concentric circles with mazelike interconnections
Sunday, May 27 2007
We left Eleanor back at the house, but Sally and I attended a barbecue at Penny and David's place in Marbletown. Also there were David's mother and father, his brother, sister-in-law, niece, and an older gentleman we's met at David's booksigning in Woodstock. I always end up talking about solar panels at these sort of gatherings, but this time I didn't have to take the time to draw a distinction between photovoltaics and hydronics. I would have liked to talk about my brand new and extremely practical urine disposal system, but it's good not to mix the generations when it comes to broaching subjects having such a potential to startle.
Initially I chatted with David's parents, which was fun, but after eating (yes, both Sally and I had chicken), I puttered around the lawn with Penny, first digging holes in hard gravel for plantings and later fixing one of those outdoor chairs that slides back and forth on iron ball bearings.
I was eager to see Penny's vegetable garden, which she'd been talking about for weeks. She's a graphic designer, so I shouldn't have been surprised to see that it was a work of landscape art. Inside a circular deer fence about fifteen feet in diameter, it's a system low hills in concentric circles with mazelike interconnections, each hill crested by groups of little seedlings of various vegetables. Her approach to gardening is completely different from mine. She'd started with a graphical system and used that to order the functionality of the planting, which had been kept as simple as possible (Penny had added no fertilizer to the sandy soil). For me, visual design hadn't even crossed my mind; following the example of my father's many gardens, mine is a rectangular grid with straight rows, an inelegant boxy panel that uses solar energy to make food. I'd gone immediately to the practical concern of picking a site and getting fertilizer and seeds into the ground.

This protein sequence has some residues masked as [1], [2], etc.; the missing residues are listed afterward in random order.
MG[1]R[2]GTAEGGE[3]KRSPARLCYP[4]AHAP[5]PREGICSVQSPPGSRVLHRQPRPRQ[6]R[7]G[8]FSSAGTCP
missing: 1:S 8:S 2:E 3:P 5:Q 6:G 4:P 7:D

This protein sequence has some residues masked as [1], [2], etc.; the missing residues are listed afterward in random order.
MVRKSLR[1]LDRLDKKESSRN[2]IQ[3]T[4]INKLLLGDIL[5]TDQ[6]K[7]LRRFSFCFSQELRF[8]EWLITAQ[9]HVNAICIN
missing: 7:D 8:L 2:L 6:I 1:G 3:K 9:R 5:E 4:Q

When I wasn't puttering with Penny, I was mostly avoiding the conversation being driven by the guy who didn't seem to want to get off the subject of selling timber on his property. Before eating I'd had a conversation with David's brother about a huge house he's building on a mountaintop at the end of a steep driveway that had cost him $100,000 to install. Nobody was doing much to advance the notion of treading lightly upon the land and leaving the few bits of nature still extant the hell alone. Sure, it's great that David's brother wants to install solar panels on his dream house, but what does it matter if he'd also need an SUV and a personal snowplow to get there?
While avoiding conversations, most of my interactions were with David's brother's dog Lily, who has a pathological obsession with retrieving his tennis ball toy, although she was the kind of dog that didn't quite grasp the idea of giving the toy up after retrieving it. Sally got upset with Lily for paying so much attention to me and kept charging her aggressively when she jockied for position in anticipation of my pitch. At one point Sally actually extracted a mouthful of fur, and it was good that David's mother hadn't seen this; David's mother has a personality quirk that made her express unjustified anxiety about the many trivial instances of potential danger or misfortune of those around her, particularly her little granddaughter (when, for example, she'd hit her head and begin to wail like all kids that age are given to spontaneously doing). David's mother was born in Poland but raised in England during World War II. She still speaks with an upper-class English accent.
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